A Night in Quebec’s Treehouse Hotel

Remember when you used to play in treehouses as a kid? At one resort in the Laurentians, you still can.
By Seattle Dredge

“You guys, we’re sleeping in a treehouse tonight.”

I couldn’t stop saying it as we drove through the tree-lined roads of rural Quebec, in a strange disbelief that I was about to live out a childhood dream. I said it again as we parked the car, and continued saying it as we walked down the muddy forest trail with all our bags.

I could hardly believe it when I saw it.

Hovering 15 feet above the forest floor rested a castle of wooden beams, rope bridges and elaborate eco-construction. I squealed with childlike delight and ditched my bags at the base before bounding up the log-stacked stairs.

I swung the door open, revealing a high-ceilinged room holding a couch and table, separate washroom and small kitchen area. The interior was complete with propane and wood stoves, a composting toilet, water and basic shower, and a second floor loft full of comfortable mattresses. The outside sported a wide balcony with chairs, two rope bridges that bounced as you walked along them, a spiralling wooden staircase and an island around another tree connected by one of the bridges.

We were in Nominingue, Quebec, at Les Toits du Monde, a self-proclaimed establishment of unusual and ecologic accommodations and outdoor activities, just two hours north of Montreal. Aside from the treehouse itself, Les Toits du Monde also offers a Native American Teepee, a Mongolian yurt and will soon have a fully functioning Hobbit House and Igloo.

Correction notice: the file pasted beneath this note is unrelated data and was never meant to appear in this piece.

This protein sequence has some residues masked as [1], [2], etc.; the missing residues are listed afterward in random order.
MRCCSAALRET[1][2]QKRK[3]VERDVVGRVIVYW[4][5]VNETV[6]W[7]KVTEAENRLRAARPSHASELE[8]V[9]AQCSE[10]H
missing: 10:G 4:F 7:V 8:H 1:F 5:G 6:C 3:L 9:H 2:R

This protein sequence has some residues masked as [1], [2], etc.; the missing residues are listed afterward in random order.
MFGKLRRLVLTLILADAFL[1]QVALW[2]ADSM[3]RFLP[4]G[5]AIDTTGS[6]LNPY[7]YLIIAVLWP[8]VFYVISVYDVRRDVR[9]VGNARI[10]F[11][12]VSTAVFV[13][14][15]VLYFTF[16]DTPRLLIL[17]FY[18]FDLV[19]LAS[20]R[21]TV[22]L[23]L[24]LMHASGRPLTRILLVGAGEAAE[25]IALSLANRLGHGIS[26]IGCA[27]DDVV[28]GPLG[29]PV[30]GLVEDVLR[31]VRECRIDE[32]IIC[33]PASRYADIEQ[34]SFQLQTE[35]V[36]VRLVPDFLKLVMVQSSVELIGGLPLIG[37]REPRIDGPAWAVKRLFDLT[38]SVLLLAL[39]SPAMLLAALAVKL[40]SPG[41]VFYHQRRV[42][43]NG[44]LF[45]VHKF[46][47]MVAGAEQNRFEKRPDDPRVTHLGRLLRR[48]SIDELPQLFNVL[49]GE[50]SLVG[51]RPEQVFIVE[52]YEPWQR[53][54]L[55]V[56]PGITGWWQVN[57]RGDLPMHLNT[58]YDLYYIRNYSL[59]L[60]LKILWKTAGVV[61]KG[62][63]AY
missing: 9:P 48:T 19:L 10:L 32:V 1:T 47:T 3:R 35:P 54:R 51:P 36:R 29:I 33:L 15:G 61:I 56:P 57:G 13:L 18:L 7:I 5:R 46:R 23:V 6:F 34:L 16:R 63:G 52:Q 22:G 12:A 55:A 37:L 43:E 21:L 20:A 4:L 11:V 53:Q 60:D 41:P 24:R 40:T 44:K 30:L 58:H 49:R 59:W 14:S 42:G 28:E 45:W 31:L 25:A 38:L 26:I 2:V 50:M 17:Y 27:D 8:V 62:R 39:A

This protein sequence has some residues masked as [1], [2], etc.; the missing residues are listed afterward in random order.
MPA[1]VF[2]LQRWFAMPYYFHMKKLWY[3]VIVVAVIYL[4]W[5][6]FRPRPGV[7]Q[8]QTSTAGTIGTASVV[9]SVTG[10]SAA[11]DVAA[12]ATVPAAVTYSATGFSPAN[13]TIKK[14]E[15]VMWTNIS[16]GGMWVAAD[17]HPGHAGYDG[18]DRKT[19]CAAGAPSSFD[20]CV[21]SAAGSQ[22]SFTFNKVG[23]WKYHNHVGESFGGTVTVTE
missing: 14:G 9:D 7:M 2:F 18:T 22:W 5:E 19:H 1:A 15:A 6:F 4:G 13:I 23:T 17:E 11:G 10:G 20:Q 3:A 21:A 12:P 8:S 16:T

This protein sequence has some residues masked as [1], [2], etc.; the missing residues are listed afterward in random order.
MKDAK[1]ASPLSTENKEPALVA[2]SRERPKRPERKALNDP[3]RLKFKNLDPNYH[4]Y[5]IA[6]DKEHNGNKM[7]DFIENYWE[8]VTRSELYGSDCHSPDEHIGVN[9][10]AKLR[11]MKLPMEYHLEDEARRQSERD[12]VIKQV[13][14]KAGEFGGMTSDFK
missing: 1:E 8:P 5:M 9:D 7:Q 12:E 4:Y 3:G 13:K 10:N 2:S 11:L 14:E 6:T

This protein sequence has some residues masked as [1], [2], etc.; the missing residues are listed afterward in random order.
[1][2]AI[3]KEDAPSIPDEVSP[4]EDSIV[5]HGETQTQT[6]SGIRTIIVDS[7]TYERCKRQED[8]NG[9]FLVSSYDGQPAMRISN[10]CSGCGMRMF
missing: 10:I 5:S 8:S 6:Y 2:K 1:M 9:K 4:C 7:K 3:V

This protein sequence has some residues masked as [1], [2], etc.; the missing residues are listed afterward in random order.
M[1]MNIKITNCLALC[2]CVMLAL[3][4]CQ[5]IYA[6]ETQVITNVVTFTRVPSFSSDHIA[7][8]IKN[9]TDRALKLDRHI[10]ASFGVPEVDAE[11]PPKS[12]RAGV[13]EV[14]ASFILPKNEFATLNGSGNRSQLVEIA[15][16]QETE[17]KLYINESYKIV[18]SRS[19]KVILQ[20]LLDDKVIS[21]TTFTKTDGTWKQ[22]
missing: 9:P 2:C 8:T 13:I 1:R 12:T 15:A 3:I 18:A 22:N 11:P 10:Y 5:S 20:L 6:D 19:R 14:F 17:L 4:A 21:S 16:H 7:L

We spent the evening making the most of our temporary tree-trop dwelling by exploring the surrounding forest and playing tricks on each other in the darkness, drinking a few beers and roasting marshmallows in our living room’s wood-burning stove.

When morning arrived, the light shone brightly through the windows and into the loft, but I was too comfy to move. It was until I heard the promise of a hot morning tea that I managed to pull myself down the ladder.

Outside on the balcony, my treemate pulled on a rope, grasping one hand over the other and gliding it through a pulley in a continual motion. A large cloth-covered basket popped up over the edge, attached to a hook on the end of the rope. Breakfast had arrived.

After breakfast, we packed up our things, said our goodbyes to the magical little house in the trees and headed back down the path to the real world.